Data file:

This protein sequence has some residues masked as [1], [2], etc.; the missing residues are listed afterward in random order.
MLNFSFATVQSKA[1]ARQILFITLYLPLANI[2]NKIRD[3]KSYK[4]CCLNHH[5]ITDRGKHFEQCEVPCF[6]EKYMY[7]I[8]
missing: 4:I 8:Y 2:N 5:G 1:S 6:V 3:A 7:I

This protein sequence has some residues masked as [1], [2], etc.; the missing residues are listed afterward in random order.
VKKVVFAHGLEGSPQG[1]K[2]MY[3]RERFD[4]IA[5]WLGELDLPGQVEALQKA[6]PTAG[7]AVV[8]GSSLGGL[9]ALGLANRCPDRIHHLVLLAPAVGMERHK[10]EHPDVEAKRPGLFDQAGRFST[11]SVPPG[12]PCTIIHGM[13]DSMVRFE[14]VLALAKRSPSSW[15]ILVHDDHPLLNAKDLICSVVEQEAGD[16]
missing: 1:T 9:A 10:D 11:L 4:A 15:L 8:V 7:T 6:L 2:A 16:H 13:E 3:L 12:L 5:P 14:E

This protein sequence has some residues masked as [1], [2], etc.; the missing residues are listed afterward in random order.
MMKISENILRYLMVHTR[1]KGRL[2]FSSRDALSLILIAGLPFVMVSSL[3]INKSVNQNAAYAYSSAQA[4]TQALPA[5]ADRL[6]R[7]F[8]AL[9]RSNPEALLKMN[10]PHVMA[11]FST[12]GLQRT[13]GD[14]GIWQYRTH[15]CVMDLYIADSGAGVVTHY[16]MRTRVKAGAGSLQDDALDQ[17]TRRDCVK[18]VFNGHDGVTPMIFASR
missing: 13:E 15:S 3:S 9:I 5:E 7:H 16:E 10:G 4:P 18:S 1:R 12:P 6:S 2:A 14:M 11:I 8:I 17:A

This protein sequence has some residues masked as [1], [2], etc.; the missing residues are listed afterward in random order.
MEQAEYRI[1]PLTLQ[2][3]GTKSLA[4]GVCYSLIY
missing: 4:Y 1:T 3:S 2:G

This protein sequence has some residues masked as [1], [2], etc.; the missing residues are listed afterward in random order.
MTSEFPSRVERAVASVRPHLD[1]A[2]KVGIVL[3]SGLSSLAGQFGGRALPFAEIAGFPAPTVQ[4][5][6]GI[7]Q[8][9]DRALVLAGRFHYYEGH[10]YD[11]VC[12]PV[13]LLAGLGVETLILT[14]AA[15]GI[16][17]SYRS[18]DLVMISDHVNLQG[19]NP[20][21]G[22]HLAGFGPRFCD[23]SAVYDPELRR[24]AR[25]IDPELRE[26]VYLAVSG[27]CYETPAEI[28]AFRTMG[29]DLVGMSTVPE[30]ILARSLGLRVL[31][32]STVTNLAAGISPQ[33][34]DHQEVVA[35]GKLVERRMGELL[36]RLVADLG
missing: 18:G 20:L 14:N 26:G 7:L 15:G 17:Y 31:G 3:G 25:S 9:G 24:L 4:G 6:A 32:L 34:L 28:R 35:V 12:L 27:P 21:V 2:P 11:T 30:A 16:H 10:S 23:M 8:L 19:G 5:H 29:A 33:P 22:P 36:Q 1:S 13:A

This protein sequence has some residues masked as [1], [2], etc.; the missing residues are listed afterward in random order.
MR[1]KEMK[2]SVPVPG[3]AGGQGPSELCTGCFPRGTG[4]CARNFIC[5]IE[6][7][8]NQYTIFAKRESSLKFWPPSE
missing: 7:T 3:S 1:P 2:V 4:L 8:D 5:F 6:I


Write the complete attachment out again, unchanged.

This protein sequence has some residues masked as [1], [2], etc.; the missing residues are listed afterward in random order.
MLNFSFATVQSKA[1]ARQILFITLYLPLANI[2]NKIRD[3]KSYK[4]CCLNHH[5]ITDRGKHFEQCEVPCF[6]EKYMY[7]I[8]
missing: 4:I 8:Y 2:N 5:G 1:S 6:V 3:A 7:I

This protein sequence has some residues masked as [1], [2], etc.; the missing residues are listed afterward in random order.
VKKVVFAHGLEGSPQG[1]K[2]MY[3]RERFD[4]IA[5]WLGELDLPGQVEALQKA[6]PTAG[7]AVV[8]GSSLGGL[9]ALGLANRCPDRIHHLVLLAPAVGMERHK[10]EHPDVEAKRPGLFDQAGRFST[11]SVPPG[12]PCTIIHGM[13]DSMVRFE[14]VLALAKRSPSSW[15]ILVHDDHPLLNAKDLICSVVEQEAGD[16]
missing: 1:T 9:A 10:D 11:L 4:A 15:L 8:V 7:T 6:L 2:A 16:H 13:E 3:L 12:L 5:P 14:E

This protein sequence has some residues masked as [1], [2], etc.; the missing residues are listed afterward in random order.
MMKISENILRYLMVHTR[1]KGRL[2]FSSRDALSLILIAGLPFVMVSSL[3]INKSVNQNAAYAYSSAQA[4]TQALPA[5]ADRL[6]R[7]F[8]AL[9]RSNPEALLKMN[10]PHVMA[11]FST[12]GLQRT[13]GD[14]GIWQYRTH[15]CVMDLYIADSGAGVVTHY[16]MRTRVKAGAGSLQDDALDQ[17]TRRDCVK[18]VFNGHDGVTPMIFASR
missing: 13:E 15:S 3:S 9:I 5:E 7:H 16:E 10:G 4:P 18:S 1:R 12:P 6:S 2:A 14:M 11:I 8:I 17:A

This protein sequence has some residues masked as [1], [2], etc.; the missing residues are listed afterward in random order.
MEQAEYRI[1]PLTLQ[2][3]GTKSLA[4]GVCYSLIY
missing: 4:Y 1:T 3:S 2:G

This protein sequence has some residues masked as [1], [2], etc.; the missing residues are listed afterward in random order.
MTSEFPSRVERAVASVRPHLD[1]A[2]KVGIVL[3]SGLSSLAGQFGGRALPFAEIAGFPAPTVQ[4][5][6]GI[7]Q[8][9]DRALVLAGRFHYYEGH[10]YD[11]VC[12]PV[13]LLAGLGVETLILT[14]AA[15]GI[16][17]SYRS[18]DLVMISDHVNLQG[19]NP[20][21]G[22]HLAGFGPRFCD[23]SAVYDPELRR[24]AR[25]IDPELRE[26]VYLAVSG[27]CYETPAEI[28]AFRTMG[29]DLVGMSTVPE[30]ILARSLGLRVL[31][32]STVTNLAAGISPQ[33][34]DHQEVVA[35]GKLVERRMGELL[36]RLVADLG
missing: 18:G 20:L 14:N 26:G 7:L 15:G 17:Y 31:G 3:G 25:S 9:G 24:L 4:G 6:A 32:L 34:L 28:R 35:V 12:L 27:P 21:V 2:P 11:T 30:A 16:H 10:S 23:M 8:L 19:G 5:H 29:A 33:P 22:P 36:Q 1:S 13:A

This protein sequence has some residues masked as [1], [2], etc.; the missing residues are listed afterward in random order.
MR[1]KEMK[2]SVPVPG[3]AGGQGPSELCTGCFPRGTG[4]CARNFIC[5]IE[6][7][8]NQYTIFAKRESSLKFWPPSE
missing: 7:T 3:S 1:P 2:V 4:L 8:D 5:F 6:I